Cannabis Myth #4: Marijuana is a Gateway Drug
Anti-cannabis proponents claim that if you use marijuana you will automatically start using and become addicted to more dangerous drugs.
In the past, drug addiction commonly referred to street drugs like cocaine and heroin. The prevailing sentiment was that people got used to breaking the law by using marijuana so they had no further compunction against other illegal drugs. That having gotten used to the high from marijuana, users would automatically start looking for something stronger. Addicts who used marijuana along with other drugs were presented as evidence of cause and effect. What was missing from all this was a look at the vast majority of marijuana users who never even tried any other drug.
Nowadays, addicts are more likely to start with something from a pharmacy than from the street. They avoid marijuana, believing that their legal drugs are safer. The reality is that marijuana is a valuable tool in fighting addiction. People with legal access to medical cannabis are abandoning their pharmaceuticals in favour of cannabis-based products. Not only is cannabis not a gateway drug, it actually reduces the use of more harmful substances.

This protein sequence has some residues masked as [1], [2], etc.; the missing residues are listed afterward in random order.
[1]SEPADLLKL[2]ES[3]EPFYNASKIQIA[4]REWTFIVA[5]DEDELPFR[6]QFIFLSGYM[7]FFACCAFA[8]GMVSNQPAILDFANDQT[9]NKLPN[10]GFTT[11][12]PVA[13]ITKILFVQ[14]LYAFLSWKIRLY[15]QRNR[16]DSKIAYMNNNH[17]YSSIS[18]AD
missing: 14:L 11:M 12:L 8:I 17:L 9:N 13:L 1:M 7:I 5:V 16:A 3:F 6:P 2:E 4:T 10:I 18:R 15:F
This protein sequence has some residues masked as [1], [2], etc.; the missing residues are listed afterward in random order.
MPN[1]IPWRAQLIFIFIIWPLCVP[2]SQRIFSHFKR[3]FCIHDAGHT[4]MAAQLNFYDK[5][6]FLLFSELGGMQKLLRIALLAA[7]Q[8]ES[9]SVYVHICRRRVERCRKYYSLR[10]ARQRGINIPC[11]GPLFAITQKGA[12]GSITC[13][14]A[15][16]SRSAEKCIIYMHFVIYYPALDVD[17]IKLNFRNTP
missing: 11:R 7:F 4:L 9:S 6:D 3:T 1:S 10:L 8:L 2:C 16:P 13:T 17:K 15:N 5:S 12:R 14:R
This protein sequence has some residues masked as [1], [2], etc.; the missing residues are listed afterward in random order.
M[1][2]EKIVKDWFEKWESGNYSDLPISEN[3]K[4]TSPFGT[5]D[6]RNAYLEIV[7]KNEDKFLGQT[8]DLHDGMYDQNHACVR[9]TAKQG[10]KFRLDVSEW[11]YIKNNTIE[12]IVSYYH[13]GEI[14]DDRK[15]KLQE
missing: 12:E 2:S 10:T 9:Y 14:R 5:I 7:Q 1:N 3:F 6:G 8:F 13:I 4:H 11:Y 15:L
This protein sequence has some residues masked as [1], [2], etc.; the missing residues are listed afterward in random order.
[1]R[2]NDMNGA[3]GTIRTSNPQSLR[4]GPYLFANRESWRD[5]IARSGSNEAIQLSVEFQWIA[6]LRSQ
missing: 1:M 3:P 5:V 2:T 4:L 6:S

The thing is, opioids don’t make you feel better or help you heal, they just make you feel numb. Cannabis not only improves the way you feel, it actually has the power to heal. It helps to knit bones and tissue back together, and has the ability to cure a litany of diseases. Medical professionals from Harvard tout its ability to relieve symptoms of chronic illness, and both the American and Canadian cancer societies have acknowledged early studies suggesting that cannabis can even cure cancer. It’s this ability to heal the body that enables some patients to give up their pain meds completely. In regions like Colorado where marijuana has now been legal for several years, reports of unexpected social benefits abound. As people switch from opioids to cannabis, both medically and recreationally, drug overdoses drop, as do numerous other social problems like car accidents and violent crime.